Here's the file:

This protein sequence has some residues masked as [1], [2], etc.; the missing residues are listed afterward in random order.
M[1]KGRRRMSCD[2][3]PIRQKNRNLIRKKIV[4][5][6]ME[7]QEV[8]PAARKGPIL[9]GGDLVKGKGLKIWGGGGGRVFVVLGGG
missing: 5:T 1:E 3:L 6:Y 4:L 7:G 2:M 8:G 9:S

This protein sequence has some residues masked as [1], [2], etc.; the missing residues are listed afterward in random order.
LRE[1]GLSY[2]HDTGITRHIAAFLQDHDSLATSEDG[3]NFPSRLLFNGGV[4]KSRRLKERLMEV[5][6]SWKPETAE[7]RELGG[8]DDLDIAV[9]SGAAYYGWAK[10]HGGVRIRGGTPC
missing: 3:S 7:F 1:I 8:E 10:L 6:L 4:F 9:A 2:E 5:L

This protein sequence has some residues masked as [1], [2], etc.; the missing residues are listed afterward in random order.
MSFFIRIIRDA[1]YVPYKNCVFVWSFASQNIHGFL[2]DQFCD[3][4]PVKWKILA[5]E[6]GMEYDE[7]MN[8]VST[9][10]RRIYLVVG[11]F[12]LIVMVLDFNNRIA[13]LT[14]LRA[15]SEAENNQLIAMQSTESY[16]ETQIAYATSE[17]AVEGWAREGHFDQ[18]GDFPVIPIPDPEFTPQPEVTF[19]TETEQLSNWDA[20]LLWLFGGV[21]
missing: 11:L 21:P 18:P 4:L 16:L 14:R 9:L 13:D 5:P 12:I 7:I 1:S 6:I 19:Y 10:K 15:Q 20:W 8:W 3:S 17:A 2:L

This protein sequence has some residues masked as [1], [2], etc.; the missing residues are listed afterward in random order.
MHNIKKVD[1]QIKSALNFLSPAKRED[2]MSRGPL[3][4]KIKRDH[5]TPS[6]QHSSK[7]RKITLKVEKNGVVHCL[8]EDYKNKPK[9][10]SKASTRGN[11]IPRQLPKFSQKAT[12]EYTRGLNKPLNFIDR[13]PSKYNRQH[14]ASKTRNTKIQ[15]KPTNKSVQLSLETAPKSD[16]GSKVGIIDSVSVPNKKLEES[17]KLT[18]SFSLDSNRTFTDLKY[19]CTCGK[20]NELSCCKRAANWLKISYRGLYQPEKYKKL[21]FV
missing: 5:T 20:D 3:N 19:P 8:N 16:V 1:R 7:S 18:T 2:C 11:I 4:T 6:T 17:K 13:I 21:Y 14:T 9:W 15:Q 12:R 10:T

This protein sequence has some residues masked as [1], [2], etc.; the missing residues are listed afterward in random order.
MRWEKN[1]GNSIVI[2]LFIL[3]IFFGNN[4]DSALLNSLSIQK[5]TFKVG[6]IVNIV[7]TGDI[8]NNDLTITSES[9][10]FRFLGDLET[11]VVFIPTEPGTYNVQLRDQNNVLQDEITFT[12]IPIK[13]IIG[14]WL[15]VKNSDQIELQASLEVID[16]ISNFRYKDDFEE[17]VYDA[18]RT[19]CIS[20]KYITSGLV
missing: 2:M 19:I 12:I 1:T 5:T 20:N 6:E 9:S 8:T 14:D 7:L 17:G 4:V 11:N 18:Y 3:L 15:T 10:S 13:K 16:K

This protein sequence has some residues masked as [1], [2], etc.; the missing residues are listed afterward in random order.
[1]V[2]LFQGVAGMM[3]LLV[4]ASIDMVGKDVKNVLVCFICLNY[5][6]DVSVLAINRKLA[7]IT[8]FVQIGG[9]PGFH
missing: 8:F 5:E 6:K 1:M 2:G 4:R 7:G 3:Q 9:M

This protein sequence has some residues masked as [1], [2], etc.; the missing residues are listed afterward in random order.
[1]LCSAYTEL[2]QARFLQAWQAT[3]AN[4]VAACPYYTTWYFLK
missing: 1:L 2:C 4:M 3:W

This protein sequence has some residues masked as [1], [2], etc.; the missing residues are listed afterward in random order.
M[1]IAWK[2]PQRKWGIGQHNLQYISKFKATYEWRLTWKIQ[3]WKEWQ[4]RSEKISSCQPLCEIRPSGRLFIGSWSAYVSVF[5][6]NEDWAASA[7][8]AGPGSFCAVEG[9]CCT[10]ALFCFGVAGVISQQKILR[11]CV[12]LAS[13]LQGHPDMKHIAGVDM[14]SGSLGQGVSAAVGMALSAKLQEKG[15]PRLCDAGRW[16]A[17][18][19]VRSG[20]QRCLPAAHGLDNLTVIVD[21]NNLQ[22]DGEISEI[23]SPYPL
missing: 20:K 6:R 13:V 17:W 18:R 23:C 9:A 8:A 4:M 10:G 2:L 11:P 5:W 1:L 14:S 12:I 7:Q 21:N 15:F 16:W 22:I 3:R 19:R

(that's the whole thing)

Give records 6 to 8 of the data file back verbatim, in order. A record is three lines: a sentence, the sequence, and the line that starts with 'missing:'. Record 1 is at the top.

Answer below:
This protein sequence has some residues masked as [1], [2], etc.; the missing residues are listed afterward in random order.
[1]V[2]LFQGVAGMM[3]LLV[4]ASIDMVGKDVKNVLVCFICLNY[5][6]DVSVLAINRKLA[7]IT[8]FVQIGG[9]PGFH
missing: 8:F 5:E 6:K 1:M 2:G 4:R 7:G 3:Q 9:M

This protein sequence has some residues masked as [1], [2], etc.; the missing residues are listed afterward in random order.
[1]LCSAYTEL[2]QARFLQAWQAT[3]AN[4]VAACPYYTTWYFLK
missing: 1:L 2:C 4:M 3:W

This protein sequence has some residues masked as [1], [2], etc.; the missing residues are listed afterward in random order.
M[1]IAWK[2]PQRKWGIGQHNLQYISKFKATYEWRLTWKIQ[3]WKEWQ[4]RSEKISSCQPLCEIRPSGRLFIGSWSAYVSVF[5][6]NEDWAASA[7][8]AGPGSFCAVEG[9]CCT[10]ALFCFGVAGVISQQKILR[11]CV[12]LAS[13]LQGHPDMKHIAGVDM[14]SGSLGQGVSAAVGMALSAKLQEKG[15]PRLCDAGRW[16]A[17][18][19]VRSG[20]QRCLPAAHGLDNLTVIVD[21]NNLQ[22]DGEISEI[23]SPYPL
missing: 20:K 6:R 13:V 17:W 18:R 23:C 9:A 8:A 4:M 10:G 2:L 11:P 5:W 1:L 14:S 12:I 7:Q 21:N 15:F 16:W 22:I 3:R 19:R